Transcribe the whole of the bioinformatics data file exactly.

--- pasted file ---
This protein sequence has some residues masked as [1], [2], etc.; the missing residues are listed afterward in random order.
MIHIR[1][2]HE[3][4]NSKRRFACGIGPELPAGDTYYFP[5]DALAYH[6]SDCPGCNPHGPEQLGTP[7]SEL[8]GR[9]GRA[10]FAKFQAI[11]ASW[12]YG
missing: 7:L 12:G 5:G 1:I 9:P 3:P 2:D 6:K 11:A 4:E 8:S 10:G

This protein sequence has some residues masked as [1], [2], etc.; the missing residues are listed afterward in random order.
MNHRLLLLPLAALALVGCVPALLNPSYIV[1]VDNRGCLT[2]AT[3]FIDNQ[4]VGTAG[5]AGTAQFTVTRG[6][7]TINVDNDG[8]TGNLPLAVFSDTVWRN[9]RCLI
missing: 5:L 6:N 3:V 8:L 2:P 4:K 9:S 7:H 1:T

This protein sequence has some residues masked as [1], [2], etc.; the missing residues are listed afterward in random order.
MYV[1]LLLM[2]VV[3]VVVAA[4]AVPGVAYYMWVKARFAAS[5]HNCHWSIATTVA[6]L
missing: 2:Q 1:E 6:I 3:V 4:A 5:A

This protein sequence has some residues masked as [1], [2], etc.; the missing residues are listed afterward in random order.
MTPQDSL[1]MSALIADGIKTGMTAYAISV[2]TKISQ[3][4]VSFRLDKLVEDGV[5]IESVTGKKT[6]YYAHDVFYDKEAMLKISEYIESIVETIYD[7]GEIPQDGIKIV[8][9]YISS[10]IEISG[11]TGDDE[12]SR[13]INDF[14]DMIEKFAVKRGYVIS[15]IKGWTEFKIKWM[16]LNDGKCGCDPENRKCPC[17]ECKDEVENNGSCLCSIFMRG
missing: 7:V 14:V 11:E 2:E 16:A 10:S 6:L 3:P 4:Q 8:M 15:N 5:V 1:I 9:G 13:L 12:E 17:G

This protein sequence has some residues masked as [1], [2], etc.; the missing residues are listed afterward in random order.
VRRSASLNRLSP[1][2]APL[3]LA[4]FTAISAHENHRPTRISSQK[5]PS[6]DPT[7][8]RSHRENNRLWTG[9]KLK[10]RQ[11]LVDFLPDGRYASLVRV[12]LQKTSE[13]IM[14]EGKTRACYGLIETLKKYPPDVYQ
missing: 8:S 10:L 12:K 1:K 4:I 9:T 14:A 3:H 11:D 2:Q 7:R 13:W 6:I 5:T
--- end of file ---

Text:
This protein sequence has some residues masked as [1], [2], etc.; the missing residues are listed afterward in random order.
MIHIR[1][2]HE[3][4]NSKRRFACGIGPELPAGDTYYFP[5]DALAYH[6]SDCPGCNPHGPEQLGTP[7]SEL[8]GR[9]GRA[10]FAKFQAI[11]ASW[12]YG
missing: 7:L 12:G 5:G 1:I 9:P 3:P 2:D 6:K 11:A 4:E 8:S 10:G

This protein sequence has some residues masked as [1], [2], etc.; the missing residues are listed afterward in random order.
MNHRLLLLPLAALALVGCVPALLNPSYIV[1]VDNRGCLT[2]AT[3]FIDNQ[4]VGTAG[5]AGTAQFTVTRG[6][7]TINVDNDG[8]TGNLPLAVFSDTVWRN[9]RCLI
missing: 5:L 6:N 3:V 8:L 2:P 4:K 9:S 7:H 1:T

This protein sequence has some residues masked as [1], [2], etc.; the missing residues are listed afterward in random order.
MYV[1]LLLM[2]VV[3]VVVAA[4]AVPGVAYYMWVKARFAAS[5]HNCHWSIATTVA[6]L
missing: 2:Q 1:E 6:I 3:V 4:A 5:A

This protein sequence has some residues masked as [1], [2], etc.; the missing residues are listed afterward in random order.
MTPQDSL[1]MSALIADGIKTGMTAYAISV[2]TKISQ[3][4]VSFRLDKLVEDGV[5]IESVTGKKT[6]YYAHDVFYDKEAMLKISEYIESIVETIYD[7]GEIPQDGIKIV[8][9]YISS[10]IEISG[11]TGDDE[12]SR[13]INDF[14]DMIEKFAVKRGYVIS[15]IKGWTEFKIKWM[16]LNDGKCGCDPENRKCPC[17]ECKDEVENNGSCLCSIFMRG
missing: 7:V 14:V 11:E 2:E 16:A 10:S 6:L 3:P 4:Q 8:M 15:N 5:V 1:I 9:G 13:L 12:E 17:G

This protein sequence has some residues masked as [1], [2], etc.; the missing residues are listed afterward in random order.
VRRSASLNRLSP[1][2]APL[3]LA[4]FTAISAHENHRPTRISSQK[5]PS[6]DPT[7][8]RSHRENNRLWTG[9]KLK[10]RQ[11]LVDFLPDGRYASLVRV[12]LQKTSE[13]IM[14]EGKTRACYGLIETLKKYPPDVYQ
missing: 8:S 10:L 12:K 1:K 4:I 9:T 14:A 3:H 11:D 2:Q 7:R 13:W 6:I 5:T